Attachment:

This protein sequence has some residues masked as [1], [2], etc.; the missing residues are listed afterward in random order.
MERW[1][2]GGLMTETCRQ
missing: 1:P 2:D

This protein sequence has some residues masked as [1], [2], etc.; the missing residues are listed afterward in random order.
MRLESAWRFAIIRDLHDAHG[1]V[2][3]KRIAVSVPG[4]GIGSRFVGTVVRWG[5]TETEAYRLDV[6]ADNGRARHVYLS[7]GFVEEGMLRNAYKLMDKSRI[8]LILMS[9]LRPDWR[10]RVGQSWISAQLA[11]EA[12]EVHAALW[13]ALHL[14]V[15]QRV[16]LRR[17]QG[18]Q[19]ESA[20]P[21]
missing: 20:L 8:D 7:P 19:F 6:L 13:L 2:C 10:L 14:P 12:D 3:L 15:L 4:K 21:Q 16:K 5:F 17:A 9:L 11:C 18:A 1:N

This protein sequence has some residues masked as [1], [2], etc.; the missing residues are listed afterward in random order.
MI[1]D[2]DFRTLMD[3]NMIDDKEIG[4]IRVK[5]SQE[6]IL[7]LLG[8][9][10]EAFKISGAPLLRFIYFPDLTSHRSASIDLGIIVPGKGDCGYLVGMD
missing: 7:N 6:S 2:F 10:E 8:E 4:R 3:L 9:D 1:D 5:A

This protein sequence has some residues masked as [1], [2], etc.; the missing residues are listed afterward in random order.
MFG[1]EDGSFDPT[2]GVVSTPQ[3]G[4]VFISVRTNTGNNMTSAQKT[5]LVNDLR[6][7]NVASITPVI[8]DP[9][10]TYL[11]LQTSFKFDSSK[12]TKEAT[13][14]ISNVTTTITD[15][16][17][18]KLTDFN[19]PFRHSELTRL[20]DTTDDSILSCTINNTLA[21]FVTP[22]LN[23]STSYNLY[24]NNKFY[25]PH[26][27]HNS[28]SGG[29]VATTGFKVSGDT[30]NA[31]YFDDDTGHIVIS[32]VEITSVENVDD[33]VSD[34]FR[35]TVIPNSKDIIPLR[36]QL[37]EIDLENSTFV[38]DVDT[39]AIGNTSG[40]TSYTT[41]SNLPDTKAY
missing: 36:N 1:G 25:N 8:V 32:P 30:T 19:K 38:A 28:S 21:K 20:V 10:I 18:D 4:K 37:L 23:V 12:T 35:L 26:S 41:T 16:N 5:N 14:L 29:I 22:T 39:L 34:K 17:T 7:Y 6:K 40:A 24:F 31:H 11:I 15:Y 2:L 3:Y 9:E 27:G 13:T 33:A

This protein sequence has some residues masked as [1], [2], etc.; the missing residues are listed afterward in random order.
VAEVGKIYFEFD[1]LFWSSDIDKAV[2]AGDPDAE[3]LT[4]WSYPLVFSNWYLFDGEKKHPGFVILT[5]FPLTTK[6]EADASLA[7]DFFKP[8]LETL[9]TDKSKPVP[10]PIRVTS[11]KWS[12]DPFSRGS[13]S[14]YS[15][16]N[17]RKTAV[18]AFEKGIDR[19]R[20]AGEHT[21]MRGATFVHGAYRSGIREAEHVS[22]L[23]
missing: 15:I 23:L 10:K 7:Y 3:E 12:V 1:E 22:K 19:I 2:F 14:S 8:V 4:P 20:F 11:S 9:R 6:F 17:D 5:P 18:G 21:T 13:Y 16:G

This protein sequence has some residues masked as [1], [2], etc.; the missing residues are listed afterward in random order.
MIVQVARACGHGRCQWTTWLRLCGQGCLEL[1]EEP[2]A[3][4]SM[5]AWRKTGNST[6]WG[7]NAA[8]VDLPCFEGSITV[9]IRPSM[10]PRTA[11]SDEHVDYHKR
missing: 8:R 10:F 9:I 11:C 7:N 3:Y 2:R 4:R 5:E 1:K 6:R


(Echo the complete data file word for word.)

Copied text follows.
This protein sequence has some residues masked as [1], [2], etc.; the missing residues are listed afterward in random order.
MERW[1][2]GGLMTETCRQ
missing: 1:P 2:D

This protein sequence has some residues masked as [1], [2], etc.; the missing residues are listed afterward in random order.
MRLESAWRFAIIRDLHDAHG[1]V[2][3]KRIAVSVPG[4]GIGSRFVGTVVRWG[5]TETEAYRLDV[6]ADNGRARHVYLS[7]GFVEEGMLRNAYKLMDKSRI[8]LILMS[9]LRPDWR[10]RVGQSWISAQLA[11]EA[12]EVHAALW[13]ALHL[14]V[15]QRV[16]LRR[17]QG[18]Q[19]ESA[20]P[21]
missing: 20:L 8:D 7:P 19:F 6:L 13:L 2:C 10:L 14:P 12:D 3:L 15:L 4:K 21:Q 16:K 5:F 17:A 9:L 11:C 18:A 1:N

This protein sequence has some residues masked as [1], [2], etc.; the missing residues are listed afterward in random order.
MI[1]D[2]DFRTLMD[3]NMIDDKEIG[4]IRVK[5]SQE[6]IL[7]LLG[8][9][10]EAFKISGAPLLRFIYFPDLTSHRSASIDLGIIVPGKGDCGYLVGMD
missing: 7:N 6:S 2:F 10:E 8:E 4:R 3:L 9:D 1:D 5:A

This protein sequence has some residues masked as [1], [2], etc.; the missing residues are listed afterward in random order.
MFG[1]EDGSFDPT[2]GVVSTPQ[3]G[4]VFISVRTNTGNNMTSAQKT[5]LVNDLR[6][7]NVASITPVI[8]DP[9][10]TYL[11]LQTSFKFDSSK[12]TKEAT[13][14]ISNVTTTITD[15][16][17][18]KLTDFN[19]PFRHSELTRL[20]DTTDDSILSCTINNTLA[21]FVTP[22]LN[23]STSYNLY[24]NNKFY[25]PH[26][27]HNS[28]SGG[29]VATTGFKVSGDT[30]NA[31]YFDDDTGHIVIS[32]VEITSVENVDD[33]VSD[34]FR[35]TVIPNSKDIIPLR[36]QL[37]EIDLENSTFV[38]DVDT[39]AIGNTSG[40]TSYTT[41]SNLPDTKAY
missing: 36:N 1:G 25:N 8:V 32:P 30:T 19:K 38:A 28:S 21:K 20:V 10:I 18:D 4:K 37:L 23:V 12:T 35:L 26:S 41:T 16:N 5:N 14:L 29:I 22:T 39:L 34:K 17:T 7:Y 6:K 40:A 24:F 31:H 11:I 15:Y 2:L 3:Y 9:E 27:G 13:T 33:A

This protein sequence has some residues masked as [1], [2], etc.; the missing residues are listed afterward in random order.
VAEVGKIYFEFD[1]LFWSSDIDKAV[2]AGDPDAE[3]LT[4]WSYPLVFSNWYLFDGEKKHPGFVILT[5]FPLTTK[6]EADASLA[7]DFFKP[8]LETL[9]TDKSKPVP[10]PIRVTS[11]KWS[12]DPFSRGS[13]S[14]YS[15][16]N[17]RKTAV[18]AFEKGIDR[19]R[20]AGEHT[21]MRGATFVHGAYRSGIREAEHVS[22]L[23]
missing: 15:I 23:L 10:K 7:Y 3:E 12:V 1:E 22:K 19:I 2:F 14:S 8:V 4:P 20:F 11:S 9:R 6:F 17:D 5:P 18:G 21:T 13:Y 16:G

This protein sequence has some residues masked as [1], [2], etc.; the missing residues are listed afterward in random order.
MIVQVARACGHGRCQWTTWLRLCGQGCLEL[1]EEP[2]A[3][4]SM[5]AWRKTGNST[6]WG[7]NAA[8]VDLPCFEGSITV[9]IRPSM[10]PRTA[11]SDEHVDYHKR
missing: 8:R 10:F 9:I 11:C 7:N 3:Y 2:R 4:R 5:E 1:K 6:R